Again, it’s math rather than magic that makes life insurance profitable. A slightly morbid way of thinking about life insurance is that the company is making a bet on your life. If you live long enough to pay more premiums than your death benefit, they win. But if you die young, they have to pay out a benefit early, and they lose … as do you.
Over the long term, however, the life insurance company is almost guaranteed to make a profit. That’s because the sheer number of people they ‘make a bet on’ will either live long enough to pay more than their benefit or live beyond the point that they need life insurance anymore. In these cases, the premiums paid convert into pure profit.
A more cynical comparison would be to a casino. While some gamblers make huge money off a lucky win, the tens of thousands of bets made by punters each night mean that, over time, the house always wins. Unlike casinos, however, life insurance companies are selling a product that truly makes people’s lives better, rather than profiting off an addiction.
This is the reason life insurance companies employ hundreds of thousands of actuaries and data scientists – every risk factor is taken into account, and new datasets from both inside and outside the company are used to update their assumptions. It’s incredibly demanding work, but over many decades and many millions of customers, it’s almost guaranteed to average out in the company’s favour.
So, life insurance companies make a profit by making sure they collect enough premiums to cover the cost of the benefits they payout. But there’s one more way that insurance companies make money, and it’s a big one…
Making money with money
Life insurance companies regularly rank in both the oldest and biggest companies in the world, up there with banks and oil companies. While just selling life insurance is profitable, that’s not the only reason why life insurance companies make as much money as they do.
Life insurance companies need a huge amount of working capital to function. They literally have to hold onto most of the premiums they collect, so they have enough cash available to cover death benefits. So what do insurance companies do with the premiums people pay?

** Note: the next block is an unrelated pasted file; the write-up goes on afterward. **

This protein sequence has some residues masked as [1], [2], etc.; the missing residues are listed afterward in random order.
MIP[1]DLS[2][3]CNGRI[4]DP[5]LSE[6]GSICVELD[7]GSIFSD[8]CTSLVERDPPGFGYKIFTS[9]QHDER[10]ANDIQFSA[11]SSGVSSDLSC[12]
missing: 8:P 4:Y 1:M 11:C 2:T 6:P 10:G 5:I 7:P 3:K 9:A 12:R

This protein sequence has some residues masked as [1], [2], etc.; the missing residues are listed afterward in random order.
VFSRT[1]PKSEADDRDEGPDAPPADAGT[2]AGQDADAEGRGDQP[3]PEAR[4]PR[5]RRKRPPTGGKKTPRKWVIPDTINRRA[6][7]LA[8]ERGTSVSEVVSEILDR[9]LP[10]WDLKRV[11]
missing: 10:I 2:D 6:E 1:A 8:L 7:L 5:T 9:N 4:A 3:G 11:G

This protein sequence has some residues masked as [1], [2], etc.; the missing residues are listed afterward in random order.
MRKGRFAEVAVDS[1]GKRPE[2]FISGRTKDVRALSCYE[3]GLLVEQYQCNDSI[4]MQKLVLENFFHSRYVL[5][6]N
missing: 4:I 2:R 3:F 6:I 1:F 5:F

Like any large sum of money, this can be used to make even more money through investing. With access to literally billions of dollars, life insurance companies can invest in a wide range of markets and financial products to maximize their returns. Having a ton of data scientists on staff, their financial analysis is as sophisticated as the best and biggest hedge funds.
While some of the returns generated by these investments are used to reduce policy premiums or are returned to universal life insurance policyholders, they are mostly absorbed into the bottom line of the insurance companies themselves.
The bottom line
Life insurance companies make money by selling a product for more than it costs to provide, and by investing the cash they need to hold onto. It’s a robust business model that helps to explain the size and longevity of many life insurance companies.
That doesn’t mean life insurance companies make profits at the expense of customers. The incentives of life insurance companies are closely aligned with those of customers – insurers make more money the longer a customer lives, and most customers want longer lives. It’s also good for customers that life insurance companies are big and hard-to-fail, as they literally need to outlive their customers.
Hopefully, this satisfies you with regard to how insurance companies make money. Check out our education centre if you’re keen to learn more about life insurance. If you’re interested in purchasing a policy, your best bet is to compare life insurance quotes between the various companies which we can also help do so in just a few minutes.